abstract = "BACKGROUND: Patients with type 1 diabetes mellitus are at increased risk of developing cardiovascular disease (CVD), but they are currently undertreated. There are no risk scores used on a regular basis in clinical practice for assessing the risk of CVD in type 1 diabetes mellitus.METHODS AND RESULTS: From 4306 clinically diagnosed adult patients with type 1 diabetes mellitus, we developed a prediction model for estimating the risk of first fatal or nonfatal CVD event (ischemic heart disease, ischemic stroke, heart failure, and peripheral artery disease). Detailed clinical data including lifestyle factors were linked to event data from validated national registers. The risk prediction model was developed by using a 2-stage approach. First, a nonparametric, data-driven approach was used to identify potentially informative risk factors and interactions (random forest and survival tree analysis). Second, based on results from the first step, Poisson regression analysis was used to derive the final model. The final CVD prediction model was externally validated in a different population of 2119 patients with type 1 diabetes mellitus. During a median follow-up of 6.8 years (interquartile range, 2.9-10.9) a total of 793 (18.4{\%}) patients developed CVD. The final prediction model included age, sex, diabetes duration, systolic blood pressure, low-density lipoprotein cholesterol, hemoglobin A1c, albuminuria, glomerular filtration rate, smoking, and exercise. Discrimination was excellent for a 5-year CVD event with a C-statistic of 0.826 (95{\%} confidence interval, 0.807-0.845) in the derivation data and a C-statistic of 0.803 (95{\%} confidence interval, 0.767-0.839) in the validation data. The Hosmer-Lemeshow test showed good calibration (P>0.05) in both cohorts.CONCLUSIONS: This high-performing CVD risk model allows for the implementation of decision rules in a clinical setting.",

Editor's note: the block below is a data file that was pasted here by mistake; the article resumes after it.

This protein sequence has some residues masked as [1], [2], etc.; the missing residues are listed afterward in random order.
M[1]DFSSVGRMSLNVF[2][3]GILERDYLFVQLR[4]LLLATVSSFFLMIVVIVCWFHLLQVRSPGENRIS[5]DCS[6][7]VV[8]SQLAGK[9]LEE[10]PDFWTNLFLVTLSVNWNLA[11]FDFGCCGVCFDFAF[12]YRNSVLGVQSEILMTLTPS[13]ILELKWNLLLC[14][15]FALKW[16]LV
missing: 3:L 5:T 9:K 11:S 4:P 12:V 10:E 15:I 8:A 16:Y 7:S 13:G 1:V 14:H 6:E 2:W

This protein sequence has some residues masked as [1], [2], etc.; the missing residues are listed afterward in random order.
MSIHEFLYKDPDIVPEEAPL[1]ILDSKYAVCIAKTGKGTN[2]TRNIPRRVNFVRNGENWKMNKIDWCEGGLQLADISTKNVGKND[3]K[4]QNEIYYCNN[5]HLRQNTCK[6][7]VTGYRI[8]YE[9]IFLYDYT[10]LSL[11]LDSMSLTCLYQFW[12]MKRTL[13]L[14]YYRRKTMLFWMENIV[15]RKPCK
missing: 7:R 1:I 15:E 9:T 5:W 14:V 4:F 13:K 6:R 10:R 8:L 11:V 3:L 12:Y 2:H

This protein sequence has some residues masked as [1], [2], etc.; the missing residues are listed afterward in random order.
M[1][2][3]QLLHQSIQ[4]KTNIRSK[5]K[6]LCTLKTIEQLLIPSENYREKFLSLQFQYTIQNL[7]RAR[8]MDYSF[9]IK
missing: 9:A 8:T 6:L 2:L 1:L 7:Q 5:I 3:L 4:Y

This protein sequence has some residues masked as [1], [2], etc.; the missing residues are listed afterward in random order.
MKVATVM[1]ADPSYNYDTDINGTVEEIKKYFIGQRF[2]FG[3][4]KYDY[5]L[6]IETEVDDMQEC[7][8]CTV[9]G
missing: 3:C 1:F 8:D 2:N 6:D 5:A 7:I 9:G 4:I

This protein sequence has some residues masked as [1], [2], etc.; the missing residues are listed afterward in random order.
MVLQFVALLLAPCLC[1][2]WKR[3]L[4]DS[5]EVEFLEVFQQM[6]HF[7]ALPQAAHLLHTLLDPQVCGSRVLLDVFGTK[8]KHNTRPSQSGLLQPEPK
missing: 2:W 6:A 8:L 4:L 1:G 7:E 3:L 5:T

author = "Dorte Vistisen and Andersen, {Gregers Stig} and Hansen, {Christian Stevns} and Adam Hulman and Henriksen, {Jan Erik} and Henning Beck-Nielsen and J{\o}rgensen, {Marit Eika}",
note = "{\circledC} 2016 American Heart Association, Inc.",
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journal = "Circulation Research",
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Prediction of First Cardiovascular Disease Event in Type 1 Diabetes Mellitus : The Steno Type 1 Risk Engine. / Vistisen, Dorte; Andersen, Gregers Stig; Hansen, Christian Stevns; Hulman, Adam; Henriksen, Jan Erik; Beck-Nielsen, Henning; Jørgensen, Marit Eika.

I: Circulation Research, Bind 133, Nr. 11, 2016, s. 1058-1066.

Publikation: Bidrag til tidsskriftTidsskriftartikelForskningpeer review

TY - JOUR

T1 - Prediction of First Cardiovascular Disease Event in Type 1 Diabetes Mellitus

T2 - The Steno Type 1 Risk Engine

AU - Vistisen, Dorte

AU - Andersen, Gregers Stig

AU - Hansen, Christian Stevns

AU - Hulman, Adam

AU - Henriksen, Jan Erik

AU - Beck-Nielsen, Henning

AU - Jørgensen, Marit Eika

N1 - © 2016 American Heart Association, Inc.

PY - 2016

Y1 - 2016